We denote the average of the random variables \(X_1, X_2, \ldots, X_n\) by \(\displaystyle \bar{X} =\frac{S_n}{n}\).
\(\displaystyle \bar{X}\) is called the sample mean (where the ``sample’’ consists of \(X_1, X_2, \ldots, X_n\)).
\[ E(\bar{X}) = E(\frac{S_n}{n}) = \frac{1}{n} E(S_n) = E(X_1) \]
This means that the expected value of an average does not scale as \(n\), but \(E(\bar{X})\) is the same as the expected value of a single random variable. Let’s check the variance now:
\[ Var(\bar{X}) = Var(\frac{S_n}{n}) = \frac{1}{n^2} Var(S_n) = \frac{n}{n^2} Var(X_1) \]
Therefore \(Var(\bar{X}) = \displaystyle \frac{1}{n} Var(X_1)\)
Note that, just like the sample sum \(S_n\), the sample mean \(\displaystyle \bar{X}\) is a random variable, and its variance scales as \(\displaystyle \frac{1}{n}\), which implies that \(SD(\bar{X})\) will scale as \(\displaystyle \frac{1}{\sqrt{n}}\).
Let’s go back to the box of colored tickets, draw from this box \(n\) times, and then compute the sum and average of the draws. We will simulate the distribution of the sum and the average of 25 draws to see what the distribution of the statistics looks like. Note that when \(n=25\), \(E(S_n) = 25\times 1.9 = 47.5\) and \(SE(S_n) = \sqrt{n} \times SD(X_1) = 5 \times 1.45 = 7.25\)
set.seed(12345)
box = c(0,0,1,1,1,2,3,3,4,4)
s1 <- sum(sample(box, size = 25, replace = TRUE))
sum_draws_25 = replicate(1000, sum(sample(box, size = 25, replace = TRUE)))
p1 <- data.frame(sum_draws_25) %>%
ggplot(aes(x = sum_draws_25, y=..density..)) +
geom_histogram(fill = "darkolivegreen2", color = "white") +
xlab("sample sum") +
ylab("density") +
ggtitle("Empirical distribution of the sample sum, n = 25") +
geom_vline(xintercept = 47.5, color = "black", lwd = 1.1)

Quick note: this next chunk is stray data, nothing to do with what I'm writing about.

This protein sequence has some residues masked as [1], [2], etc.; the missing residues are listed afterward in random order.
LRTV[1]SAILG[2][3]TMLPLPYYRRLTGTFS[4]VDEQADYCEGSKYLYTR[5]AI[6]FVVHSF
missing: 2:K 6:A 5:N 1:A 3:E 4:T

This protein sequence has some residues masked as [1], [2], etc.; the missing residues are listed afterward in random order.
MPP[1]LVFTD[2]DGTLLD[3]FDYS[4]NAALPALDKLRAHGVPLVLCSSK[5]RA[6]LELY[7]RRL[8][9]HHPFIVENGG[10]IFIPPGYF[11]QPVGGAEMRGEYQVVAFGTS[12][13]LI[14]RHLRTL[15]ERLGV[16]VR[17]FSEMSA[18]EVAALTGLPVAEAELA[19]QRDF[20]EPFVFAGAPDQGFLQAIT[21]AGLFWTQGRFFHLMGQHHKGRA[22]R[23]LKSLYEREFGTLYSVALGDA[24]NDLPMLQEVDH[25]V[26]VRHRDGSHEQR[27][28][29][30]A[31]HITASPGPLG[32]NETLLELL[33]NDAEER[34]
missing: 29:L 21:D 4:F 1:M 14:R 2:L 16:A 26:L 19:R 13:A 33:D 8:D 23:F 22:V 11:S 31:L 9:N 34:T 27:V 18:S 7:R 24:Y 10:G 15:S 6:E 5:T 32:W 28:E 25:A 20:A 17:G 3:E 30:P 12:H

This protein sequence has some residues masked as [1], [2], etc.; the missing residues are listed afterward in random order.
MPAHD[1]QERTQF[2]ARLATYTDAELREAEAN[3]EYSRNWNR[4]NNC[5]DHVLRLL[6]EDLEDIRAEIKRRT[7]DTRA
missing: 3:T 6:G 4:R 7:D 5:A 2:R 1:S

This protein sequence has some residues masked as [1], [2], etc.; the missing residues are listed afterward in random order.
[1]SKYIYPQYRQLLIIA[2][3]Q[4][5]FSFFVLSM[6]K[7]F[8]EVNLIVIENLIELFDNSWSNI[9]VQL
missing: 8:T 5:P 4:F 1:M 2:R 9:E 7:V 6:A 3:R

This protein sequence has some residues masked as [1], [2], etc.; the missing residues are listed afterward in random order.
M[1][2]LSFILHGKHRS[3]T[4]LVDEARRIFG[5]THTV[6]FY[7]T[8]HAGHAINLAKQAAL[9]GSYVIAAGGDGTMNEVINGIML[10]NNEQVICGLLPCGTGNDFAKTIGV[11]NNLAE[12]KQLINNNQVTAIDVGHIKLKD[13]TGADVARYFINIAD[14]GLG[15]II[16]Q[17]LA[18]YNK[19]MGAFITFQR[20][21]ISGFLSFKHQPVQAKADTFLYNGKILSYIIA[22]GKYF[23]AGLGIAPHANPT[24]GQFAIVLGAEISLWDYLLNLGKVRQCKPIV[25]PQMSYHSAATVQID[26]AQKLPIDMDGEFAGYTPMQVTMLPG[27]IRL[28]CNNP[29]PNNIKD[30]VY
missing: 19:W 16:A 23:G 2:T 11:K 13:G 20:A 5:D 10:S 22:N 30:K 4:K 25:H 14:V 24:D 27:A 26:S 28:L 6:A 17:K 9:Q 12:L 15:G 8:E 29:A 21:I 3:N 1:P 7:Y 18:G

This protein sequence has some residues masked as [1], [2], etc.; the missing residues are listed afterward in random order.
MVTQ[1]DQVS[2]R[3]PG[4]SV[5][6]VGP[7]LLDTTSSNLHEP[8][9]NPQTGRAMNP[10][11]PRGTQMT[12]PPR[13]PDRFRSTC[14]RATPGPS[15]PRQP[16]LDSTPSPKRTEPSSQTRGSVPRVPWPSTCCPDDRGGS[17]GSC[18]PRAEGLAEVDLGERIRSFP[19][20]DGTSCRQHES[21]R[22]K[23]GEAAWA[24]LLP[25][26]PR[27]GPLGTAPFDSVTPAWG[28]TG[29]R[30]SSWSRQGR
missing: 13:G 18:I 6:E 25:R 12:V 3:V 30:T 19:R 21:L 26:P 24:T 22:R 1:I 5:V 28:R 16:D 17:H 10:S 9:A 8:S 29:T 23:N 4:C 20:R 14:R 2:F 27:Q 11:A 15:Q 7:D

sum_draws_100 = replicate(1000, sum(sample(box, size = 100, replace = TRUE)))
p2 <- data.frame(sum_draws_100) %>%
ggplot(aes(x = sum_draws_100, y=..density..)) +
geom_histogram(fill = "darkolivegreen3", color = "white") +
xlab("sample sum") +
ylab("density") +
ggtitle("Empirical distribution of the sample sum, n = 100") +
geom_vline(xintercept = 190, color = "black", lwd = 1.1)
mean_draws_25 = replicate(1000, mean(sample(box, size = 25, replace = TRUE)))
p3 <- data.frame(mean_draws_25) %>%
ggplot(aes(x = mean_draws_25, y=..density..)) +
geom_histogram(fill = "cadetblue2", color = "white") +
xlab("sample mean") +
ylab("density") +
ggtitle("Empirical distribution of the sample mean, n = 25") +
geom_vline(xintercept = 1.9, color = "black", lwd = 1.1)
mean_draws_100 = replicate(1000, mean(sample(box, size = 100, replace = TRUE)))
p4 <- data.frame(mean_draws_100) %>%
ggplot(aes(x = mean_draws_100, y=..density..)) +
geom_histogram(fill = "deepskyblue", color = "white") +
xlab("sample mean") +
ylab("density") +
ggtitle("Empirical distribution of the sample mean, n = 100") +
geom_vline(xintercept = 1.9, color = "black", lwd = 1.1)
(p1+p2)/(p3+p4)
What do we notice in these figures? The black line is the expected value. We see that the center of the distribution for the sample sum grows as the sample size increases (look at the x-axis), but this does not happen for the distribution of the sample mean. You can also see that the spread of the data for the sample sum is much greater when n = 100, but this does not happen for the distribution of the sample mean. We will explore the sample sum and sample mean next week. Now, the \(y\) axis has neither counts nor proportion, but it has “density”. This makes the histogram have a total area of one, similar to a probability histogram. Now we can think of this density histogram as an approximation of the probability histogram.